Fluoride is an element that is naturally-occurring and was once considered a micronutrient for the body. However, with new facts coming to light, it has been found that fluoride may actually do more harm than good in the body.
Fluoride in Water
During the 1940s, it was normal occurrence for fluoride to be added to public drinking water in order to prevent tooth decay. However, studies have shown that the fluoride in water causes dental fluorosis in about 10% of the population. This is a condition where there is discoloration of the teeth’s surface. A more disturbing possibility is the link between fluoride and an increased risk of bone fluorosis and bone cancer. Bone fluorosis is caused by fluoride bonding to the calcium in bones and then being flushed from the system. Currently, since fluoride is already present in a number of beverages, as well as foods, adding fluoride to water is not recommended.
Benefits of Fluoride
In very minimal amounts, fluoride has an important role in bone mineralization. Fluoride helps prevent cavities and tooth decay. Fluoride’s role in having healthy gums and teeth was first acknowledged in the 1930s. Fluoride fights tooth decay in two different ways. First, fluoride that is found in saliva reacts with phosphate and calcium in the teeth. This reaction repairs the damage to the surface of the teeth. The resulting surface is then stronger as compared to the original tooth surface.
Another way that fluoride helps tooth decay is by interfering with the metabolic process of bacteria that are found inside the mouth. This results in the bacteria producing less acid that causes tooth decay.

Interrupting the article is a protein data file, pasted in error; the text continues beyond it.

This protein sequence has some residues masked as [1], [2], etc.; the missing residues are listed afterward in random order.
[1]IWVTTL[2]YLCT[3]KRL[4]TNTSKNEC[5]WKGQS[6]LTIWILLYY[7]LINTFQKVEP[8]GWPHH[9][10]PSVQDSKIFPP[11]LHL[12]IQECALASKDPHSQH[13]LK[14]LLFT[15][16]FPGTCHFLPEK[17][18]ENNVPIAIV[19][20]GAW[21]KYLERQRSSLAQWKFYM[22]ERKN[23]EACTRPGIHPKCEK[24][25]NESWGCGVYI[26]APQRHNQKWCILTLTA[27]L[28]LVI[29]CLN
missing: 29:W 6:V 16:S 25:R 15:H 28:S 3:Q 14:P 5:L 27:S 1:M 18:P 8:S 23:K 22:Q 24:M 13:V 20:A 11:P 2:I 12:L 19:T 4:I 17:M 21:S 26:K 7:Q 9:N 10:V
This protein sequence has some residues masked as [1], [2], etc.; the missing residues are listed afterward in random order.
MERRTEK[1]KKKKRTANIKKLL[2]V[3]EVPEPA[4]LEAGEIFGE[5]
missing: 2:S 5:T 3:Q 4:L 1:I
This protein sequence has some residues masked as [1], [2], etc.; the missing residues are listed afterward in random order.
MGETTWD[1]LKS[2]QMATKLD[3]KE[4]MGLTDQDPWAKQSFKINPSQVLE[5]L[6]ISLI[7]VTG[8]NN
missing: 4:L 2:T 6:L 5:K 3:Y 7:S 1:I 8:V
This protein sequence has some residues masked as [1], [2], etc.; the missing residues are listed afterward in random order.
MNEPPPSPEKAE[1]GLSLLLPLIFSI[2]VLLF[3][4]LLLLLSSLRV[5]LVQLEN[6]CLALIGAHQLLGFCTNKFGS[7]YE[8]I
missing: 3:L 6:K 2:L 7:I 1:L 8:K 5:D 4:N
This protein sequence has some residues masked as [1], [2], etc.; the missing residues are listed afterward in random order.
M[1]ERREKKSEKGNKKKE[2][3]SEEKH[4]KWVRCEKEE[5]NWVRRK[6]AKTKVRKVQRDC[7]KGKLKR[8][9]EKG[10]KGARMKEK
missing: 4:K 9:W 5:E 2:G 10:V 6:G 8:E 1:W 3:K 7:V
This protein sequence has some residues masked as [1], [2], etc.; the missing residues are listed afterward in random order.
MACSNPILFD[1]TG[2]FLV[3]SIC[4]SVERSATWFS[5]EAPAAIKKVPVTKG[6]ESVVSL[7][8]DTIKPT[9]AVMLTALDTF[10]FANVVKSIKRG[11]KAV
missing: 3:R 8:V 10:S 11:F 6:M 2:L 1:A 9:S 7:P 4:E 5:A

Sources of Fluoride
Flouride is naturally found in seawater, as well as in drinking water in some areas. It is also present in minute amounts in almost all animals, plants and soil.
Of all sources mentioned, a relatively abundant source of fluoride is natural water. Seafood and tea also have a relatively larger content of fluoride. For non-food sources, toothpaste is a significant source of fluoride.
How Fluoride Works, Overdose and Toxicity
Fluoride that is present in water dissolves to become an ion that is negatively-charged. Once inside the body, this ion becomes absorbed into the bloodstream. This ion from the bloodstream then becomes bonded with calcium in the teeth and bones.
An adult body contains approximately 2.5 grams of fluoride and almost all of this is found in the teeth and bones. Too much fluoride in the body is harmful because it can cause a number of medical conditions, the least of which is dental fluorosis (especially in kids).
Because there is a wide diversity in fluoride-containing compounds, the toxicity of fluoride cannot be generalized. Fluoride salts that are soluble, like sodium fluoride, are considered as mildly toxic and can lead to acute poisoning. The lethal dose for this compound is between 5-10 grams. Another form of fluoride, hydrogen fluoride, is more dangerous as it can result to death by inhalation or exposure.